This study of scanner performance represents exclusively dose values that were measured and reported. Although the LSS and ACRIN investigators performed independent visual image quality assessments, such image quality metrics were not factored into these data. It is unknown whether the scanners that delivered relatively higher dose using the technique charts developed for this trial obtained relatively better image quality.
What can be said from these data is that mAs alone cannot be used as a universal indicator of image quality such as noise, or even machine output, since radiation output per mAs varies between scanner manufacturers and models. As radiation dose becomes an increasingly important factor in radiology, the need to collapse many technical factors down to one or two to gain a clearer understanding of the long term effects also increases. Unfortunately, this study indicates that simplifying image quality or noise based on an mAs type parameter is not likely to ultimately be useful due to the output variability among CT scanners.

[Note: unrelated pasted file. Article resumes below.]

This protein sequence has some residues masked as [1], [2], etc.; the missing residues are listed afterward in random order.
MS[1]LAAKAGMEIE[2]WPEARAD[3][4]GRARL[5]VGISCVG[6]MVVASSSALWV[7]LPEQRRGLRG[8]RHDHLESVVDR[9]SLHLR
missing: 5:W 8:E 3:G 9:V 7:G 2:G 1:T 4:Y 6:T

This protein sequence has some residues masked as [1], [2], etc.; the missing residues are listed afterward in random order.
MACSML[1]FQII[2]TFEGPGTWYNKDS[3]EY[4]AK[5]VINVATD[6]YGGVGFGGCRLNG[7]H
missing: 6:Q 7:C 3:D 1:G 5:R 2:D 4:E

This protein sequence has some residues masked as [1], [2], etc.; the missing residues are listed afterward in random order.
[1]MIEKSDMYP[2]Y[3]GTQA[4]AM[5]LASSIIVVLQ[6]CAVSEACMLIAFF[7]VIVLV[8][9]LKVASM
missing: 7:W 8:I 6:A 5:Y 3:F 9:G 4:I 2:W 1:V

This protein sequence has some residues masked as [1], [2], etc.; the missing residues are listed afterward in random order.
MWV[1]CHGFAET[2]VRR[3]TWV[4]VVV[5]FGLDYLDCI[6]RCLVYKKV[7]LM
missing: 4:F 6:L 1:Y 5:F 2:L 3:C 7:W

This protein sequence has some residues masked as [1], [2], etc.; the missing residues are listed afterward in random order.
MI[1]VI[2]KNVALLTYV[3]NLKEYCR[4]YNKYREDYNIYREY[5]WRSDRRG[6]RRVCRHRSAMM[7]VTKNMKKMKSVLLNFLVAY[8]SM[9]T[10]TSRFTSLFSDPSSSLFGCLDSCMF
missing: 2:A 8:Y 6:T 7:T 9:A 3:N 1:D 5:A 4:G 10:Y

A large collection of dose measurements was obtained on current vintage multi-detector row CT scanners during a multi-site lung screening research trial. These dose measurements (CTDIw) were normalized and reported on per mAs basis, by CT scanner model. This study demonstrated a statistically significant difference in normalized CT dose index among CT scanner manufacturers, likely due to design differences such as filtration, bow-tie design and geometry. Our findings also indicated a statistically significant difference in normalized CT dose index among CT scanner models within GE, Siemens, and Philips. We also demonstrated a statistically significant difference in normalized CT dose index among all models and all manufacturers. And, we demonstrated a statistically significant difference in normalized CT dose index from CT scanners among manufacturers when grouped by 4 or 8 data channels vs 16, 32, or 64 channels, suggesting improved dose efficiency in more complex scanners. Average normalized CT dose index values varied by almost a factor of two across all scanners from all manufacturers. This study was focused on machine specific normalized CT dose index; this is one of many factors that influence image quality and patient dose.